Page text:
This sign is awaiting installation

As part of Boston's waterfront urban renewal program, Harbor Towers was built in 1970-71 with a combination of Federal Housing Authority and private monies. Photo by Charles Dixon, October 1970.

Harbor Towers Rise

In 1971, Harbor Towers were the first major residential buildings constructed along Boston's waterfront. The project was part of the city's effort to turn things around on its dilapidated wharves. Boston had been in decline like many U.S. cities, its population dropping. The revitalization plan also included Christopher Columbus Park, the New England Aquarium, and renewal of Quincy Market.

Charles Bulfinch designed the building that stood upon India Wharf for 155 years. Similarly, highly regarded Henry Cobb of I. M. Pei & Partners was chosen as the architect for Harbor Towers. Cobb's design came midst the city's bold—though short-lived—experiment with concrete modernism or Brutalist architecture. Some saw concrete as compatible with the city's granite warehouses.

Boston's Mayor White touted Harbor Towers as luxury living on the harbor, hoping to lure people to the city. However, delays in street and sidewalk connections and the setting between a then-polluted harbor and elevated highway forced lower rents. Today, thanks to two massive investments of public funds—the Big Dig and the successful harbor clean-up—the towers are among the city's most desirable residences.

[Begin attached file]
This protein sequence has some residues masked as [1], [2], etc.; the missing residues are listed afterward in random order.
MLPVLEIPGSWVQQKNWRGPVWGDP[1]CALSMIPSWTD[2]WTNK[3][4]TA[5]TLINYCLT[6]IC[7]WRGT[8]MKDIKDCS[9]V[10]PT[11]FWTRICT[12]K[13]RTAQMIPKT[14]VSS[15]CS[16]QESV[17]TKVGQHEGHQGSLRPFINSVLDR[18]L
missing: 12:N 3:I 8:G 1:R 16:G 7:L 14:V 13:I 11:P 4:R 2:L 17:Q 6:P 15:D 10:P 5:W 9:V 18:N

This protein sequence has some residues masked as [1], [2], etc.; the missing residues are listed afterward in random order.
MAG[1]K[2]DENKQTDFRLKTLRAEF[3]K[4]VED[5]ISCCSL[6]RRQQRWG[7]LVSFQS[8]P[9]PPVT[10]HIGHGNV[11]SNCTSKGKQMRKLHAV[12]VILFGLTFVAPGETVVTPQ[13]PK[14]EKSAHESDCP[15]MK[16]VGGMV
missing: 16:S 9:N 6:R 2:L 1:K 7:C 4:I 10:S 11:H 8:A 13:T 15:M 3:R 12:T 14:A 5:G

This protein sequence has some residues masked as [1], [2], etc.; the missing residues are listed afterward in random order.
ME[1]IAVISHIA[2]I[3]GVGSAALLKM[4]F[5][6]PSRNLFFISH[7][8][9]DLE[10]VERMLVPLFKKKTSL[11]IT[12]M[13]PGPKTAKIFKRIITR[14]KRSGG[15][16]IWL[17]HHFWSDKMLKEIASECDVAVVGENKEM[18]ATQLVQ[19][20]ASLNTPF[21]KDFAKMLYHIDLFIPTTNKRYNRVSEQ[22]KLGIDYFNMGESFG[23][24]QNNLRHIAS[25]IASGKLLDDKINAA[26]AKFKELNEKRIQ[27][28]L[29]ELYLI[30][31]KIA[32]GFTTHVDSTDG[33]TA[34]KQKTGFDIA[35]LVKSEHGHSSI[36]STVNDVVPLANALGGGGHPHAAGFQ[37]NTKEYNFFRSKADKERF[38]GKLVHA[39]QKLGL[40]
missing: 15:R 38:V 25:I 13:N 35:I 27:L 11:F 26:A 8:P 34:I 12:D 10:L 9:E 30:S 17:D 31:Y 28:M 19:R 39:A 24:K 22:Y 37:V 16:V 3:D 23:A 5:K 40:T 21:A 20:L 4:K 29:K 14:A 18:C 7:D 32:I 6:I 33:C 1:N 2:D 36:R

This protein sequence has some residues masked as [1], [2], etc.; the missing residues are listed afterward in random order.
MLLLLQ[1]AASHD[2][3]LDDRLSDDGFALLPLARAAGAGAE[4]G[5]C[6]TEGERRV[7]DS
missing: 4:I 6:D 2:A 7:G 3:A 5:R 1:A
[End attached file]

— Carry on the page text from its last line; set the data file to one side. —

More...

How did the Harborwalk come to exist? [expand]

How did Colonial laws help create today's Harborwalk? [expand]

For more on Brutalist architecture [expand]

What else is architect Henry Cobb famous for? [expand]

What other buildings in the area were built in the Brutalist style? [expand]

Why did Brutalist architecture end? [expand]

Resources

Credits

Main image: Courtesy of Boston Globe Archives

Aerial photo and photo of model: City of Boston Archives

About us

The Friends of the Boston Harborwalk is a group of volunteers, affiliated with Boston Harbor Now, dedicated to enhancing enjoyment of Boston's 43-mile Harborwalk. The Friends meet monthly to plan and coordinate our three main priorities.

1. Host monthly two-hour long tours connected to the Harborwalk or Boston Harbor;

2. Facilitate waterfront clean-up days to ensure that the full length of the Harborwalk is clean, safe, and inviting;

3. Create engaging interpretive signs to help people learn about and enjoy the rich stories connected to Boston's waterfront.

For more information and to join the Friends, contact Mike Manning, Chair, mmanning@bostonharbornow.org .